In 2005, the Department of Education launched the Summer Curriculum Writing Institute (SCWI) to support MAT graduates through their induction years (years 1-2) and beyond. The week-long workshop is designed around the central task of curriculum development and invites graduates to return to the university each June to write a unit of study and reconnect with one another and the MAT faculty.
MAT graduates completing years one and two of teaching are given a priority registration period, after which graduates of any year may attend if space allows. Participants may also bring a colleague from their school with them to write curriculum (e.g., two teacher from an interdisciplinary team or two third-grade teachers). This supports graduates while building capacity within schools traditionally outside the realm of the university.
Units written during SCWI are housed online via the Understanding by Design curriculum collection. The collection is the most popular site in the Digital Commons garnering 40,000 downloads per month and is used regularly by organizations such as the US Department of Education.
The genesis of SCWI grew from concerns voiced by MAT graduates regarding the lack of time to write quality curriculum, their resulting feelings of ineptness, and the desire to reconnect with like-minded colleagues on collaborative and emotional levels. A strong and extensive literature base substantiates the needs of beginning teachers during the induction period and provides direction for identifying goals toward teacher quality. The development of SCWI rested on four goals- curriculum writing, teacher efficacy, connectedness, and teacher retention.
This is the most useful professional development I've been to all year. It gave me a deeper understanding of UbD that I can continue to use on my own. (2009)
I came into this week not sure if I was going back to my school in fall - hope that was okay. Now I feel like I have a purpose and a plan for starting the year. Thank you for this. (2010)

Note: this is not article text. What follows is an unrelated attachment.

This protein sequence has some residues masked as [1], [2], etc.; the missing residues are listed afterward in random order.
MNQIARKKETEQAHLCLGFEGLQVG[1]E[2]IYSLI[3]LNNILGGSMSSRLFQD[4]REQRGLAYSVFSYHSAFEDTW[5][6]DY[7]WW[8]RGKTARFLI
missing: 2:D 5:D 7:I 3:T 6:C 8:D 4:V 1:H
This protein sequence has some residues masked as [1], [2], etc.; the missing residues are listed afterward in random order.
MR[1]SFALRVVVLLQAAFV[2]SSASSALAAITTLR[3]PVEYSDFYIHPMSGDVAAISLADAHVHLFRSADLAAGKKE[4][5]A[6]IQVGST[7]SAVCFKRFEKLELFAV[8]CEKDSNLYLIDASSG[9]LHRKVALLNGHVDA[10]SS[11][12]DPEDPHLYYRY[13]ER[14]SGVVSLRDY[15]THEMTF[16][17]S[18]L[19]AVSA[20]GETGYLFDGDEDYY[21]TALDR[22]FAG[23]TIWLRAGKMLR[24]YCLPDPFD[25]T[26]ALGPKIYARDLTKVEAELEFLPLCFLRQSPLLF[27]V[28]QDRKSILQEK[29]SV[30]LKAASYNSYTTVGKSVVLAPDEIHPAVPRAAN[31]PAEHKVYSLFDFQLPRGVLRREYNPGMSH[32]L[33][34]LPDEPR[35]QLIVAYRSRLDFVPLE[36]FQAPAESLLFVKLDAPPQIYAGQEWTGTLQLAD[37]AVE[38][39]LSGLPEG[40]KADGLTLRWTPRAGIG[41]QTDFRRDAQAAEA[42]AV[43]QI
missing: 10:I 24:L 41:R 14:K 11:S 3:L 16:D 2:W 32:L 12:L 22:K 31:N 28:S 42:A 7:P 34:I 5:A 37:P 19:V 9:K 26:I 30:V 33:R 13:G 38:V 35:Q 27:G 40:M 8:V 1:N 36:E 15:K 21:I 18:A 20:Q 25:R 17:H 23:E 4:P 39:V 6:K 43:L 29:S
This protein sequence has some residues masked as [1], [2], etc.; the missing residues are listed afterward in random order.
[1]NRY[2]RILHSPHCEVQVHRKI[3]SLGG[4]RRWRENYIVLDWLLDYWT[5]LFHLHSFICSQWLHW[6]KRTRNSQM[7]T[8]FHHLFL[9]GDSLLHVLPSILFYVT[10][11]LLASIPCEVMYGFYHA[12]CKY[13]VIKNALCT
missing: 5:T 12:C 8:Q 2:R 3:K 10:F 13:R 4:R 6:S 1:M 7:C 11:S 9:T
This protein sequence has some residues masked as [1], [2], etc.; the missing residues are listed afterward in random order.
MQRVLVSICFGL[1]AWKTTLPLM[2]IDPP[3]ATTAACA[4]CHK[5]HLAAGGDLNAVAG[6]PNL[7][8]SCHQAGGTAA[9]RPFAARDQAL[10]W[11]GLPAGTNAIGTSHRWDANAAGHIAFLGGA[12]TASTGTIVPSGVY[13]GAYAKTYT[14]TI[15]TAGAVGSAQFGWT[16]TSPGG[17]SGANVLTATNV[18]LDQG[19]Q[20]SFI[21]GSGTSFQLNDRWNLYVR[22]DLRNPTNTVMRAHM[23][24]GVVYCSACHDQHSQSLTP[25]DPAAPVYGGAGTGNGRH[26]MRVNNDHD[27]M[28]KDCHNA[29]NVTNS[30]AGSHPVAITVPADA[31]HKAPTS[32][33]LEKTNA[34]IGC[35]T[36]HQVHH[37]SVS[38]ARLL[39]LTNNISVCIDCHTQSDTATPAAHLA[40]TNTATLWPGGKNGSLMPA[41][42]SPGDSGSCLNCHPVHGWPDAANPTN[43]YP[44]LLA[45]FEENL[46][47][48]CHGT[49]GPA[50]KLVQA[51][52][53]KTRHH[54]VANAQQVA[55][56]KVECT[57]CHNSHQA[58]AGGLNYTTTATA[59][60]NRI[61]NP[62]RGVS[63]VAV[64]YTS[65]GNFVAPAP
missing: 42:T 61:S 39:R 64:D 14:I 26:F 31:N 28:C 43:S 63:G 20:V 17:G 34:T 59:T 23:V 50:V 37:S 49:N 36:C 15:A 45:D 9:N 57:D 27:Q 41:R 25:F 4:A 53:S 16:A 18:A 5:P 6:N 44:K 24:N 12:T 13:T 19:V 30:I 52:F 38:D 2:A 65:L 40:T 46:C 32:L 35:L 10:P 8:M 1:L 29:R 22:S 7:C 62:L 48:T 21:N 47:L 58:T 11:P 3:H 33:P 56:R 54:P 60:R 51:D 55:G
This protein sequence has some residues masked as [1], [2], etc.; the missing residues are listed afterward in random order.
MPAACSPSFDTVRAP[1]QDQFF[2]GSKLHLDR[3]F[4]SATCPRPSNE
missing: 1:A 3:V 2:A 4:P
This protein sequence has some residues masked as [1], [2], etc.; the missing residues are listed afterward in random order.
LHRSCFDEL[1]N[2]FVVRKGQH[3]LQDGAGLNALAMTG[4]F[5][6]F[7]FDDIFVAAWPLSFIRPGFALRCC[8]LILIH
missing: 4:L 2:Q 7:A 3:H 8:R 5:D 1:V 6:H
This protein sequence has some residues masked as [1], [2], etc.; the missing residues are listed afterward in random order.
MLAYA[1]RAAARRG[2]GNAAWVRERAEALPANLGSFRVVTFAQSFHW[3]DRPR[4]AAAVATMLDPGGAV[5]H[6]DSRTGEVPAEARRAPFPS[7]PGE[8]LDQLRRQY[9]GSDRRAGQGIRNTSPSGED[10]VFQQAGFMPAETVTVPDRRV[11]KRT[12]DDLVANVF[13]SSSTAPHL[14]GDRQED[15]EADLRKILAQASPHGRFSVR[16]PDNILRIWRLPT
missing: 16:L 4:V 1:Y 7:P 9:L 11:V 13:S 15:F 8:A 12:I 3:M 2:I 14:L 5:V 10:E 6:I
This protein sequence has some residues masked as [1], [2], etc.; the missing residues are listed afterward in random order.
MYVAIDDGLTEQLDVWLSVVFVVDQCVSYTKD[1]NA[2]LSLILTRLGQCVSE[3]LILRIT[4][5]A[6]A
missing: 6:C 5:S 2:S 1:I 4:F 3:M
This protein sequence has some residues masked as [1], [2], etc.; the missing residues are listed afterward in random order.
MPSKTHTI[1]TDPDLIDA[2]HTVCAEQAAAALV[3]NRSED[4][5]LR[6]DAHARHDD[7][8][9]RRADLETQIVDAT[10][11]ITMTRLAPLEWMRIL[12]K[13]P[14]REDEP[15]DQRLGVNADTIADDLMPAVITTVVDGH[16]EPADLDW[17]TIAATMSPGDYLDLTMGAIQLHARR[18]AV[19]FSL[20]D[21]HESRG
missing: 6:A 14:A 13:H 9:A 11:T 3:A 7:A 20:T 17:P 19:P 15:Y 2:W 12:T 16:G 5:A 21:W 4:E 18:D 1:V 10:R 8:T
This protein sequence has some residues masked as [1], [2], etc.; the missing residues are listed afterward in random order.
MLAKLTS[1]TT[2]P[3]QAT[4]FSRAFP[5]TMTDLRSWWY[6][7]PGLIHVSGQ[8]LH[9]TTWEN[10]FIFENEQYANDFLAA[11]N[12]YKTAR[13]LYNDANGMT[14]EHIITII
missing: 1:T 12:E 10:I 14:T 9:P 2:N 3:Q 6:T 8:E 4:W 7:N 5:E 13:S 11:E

As a first-year teacher, I struggled to put one foot in front of the other. There was no time to plan for more than the next day. This week has given me the time I needed to pull back and think about the curriculum and my students and their needs. It has been like a vacation for the mind. (2008)
Writing units - oh my gosh - there just isn't time for anything like this, at lease not the quality, during the school year. I left this year feeling so guilty because of all the things I wanted to do but didn't have time for. At least next year, I'll have this one good unit. If we do this every summer, I'll eventually be an awesome teacher - maybe (2006)
One of the best aspects of the week was getting back together with other MATs, sharing first-year experiences, and being able to talk honestly about teaching and learning with others that "speak the same language." The week is like a family reunion. This helped all of us psychologically. We feel supported and encouraged by each other and are ready to go back to school in August (2007).
The value for me in this week was not the money but in the rejuvenation that I feel in continuing to teach next year. After a stressful and often overwhelming year, it became easy to lose sight of my own dreams and hopes when I decided to teach. This week has restored my energy and refocused me around high expectations and best practices for teaching. (2010)
For more information, contact Laura Van Zandt Allen, Ph.D., at lallen [at] trinity.edu.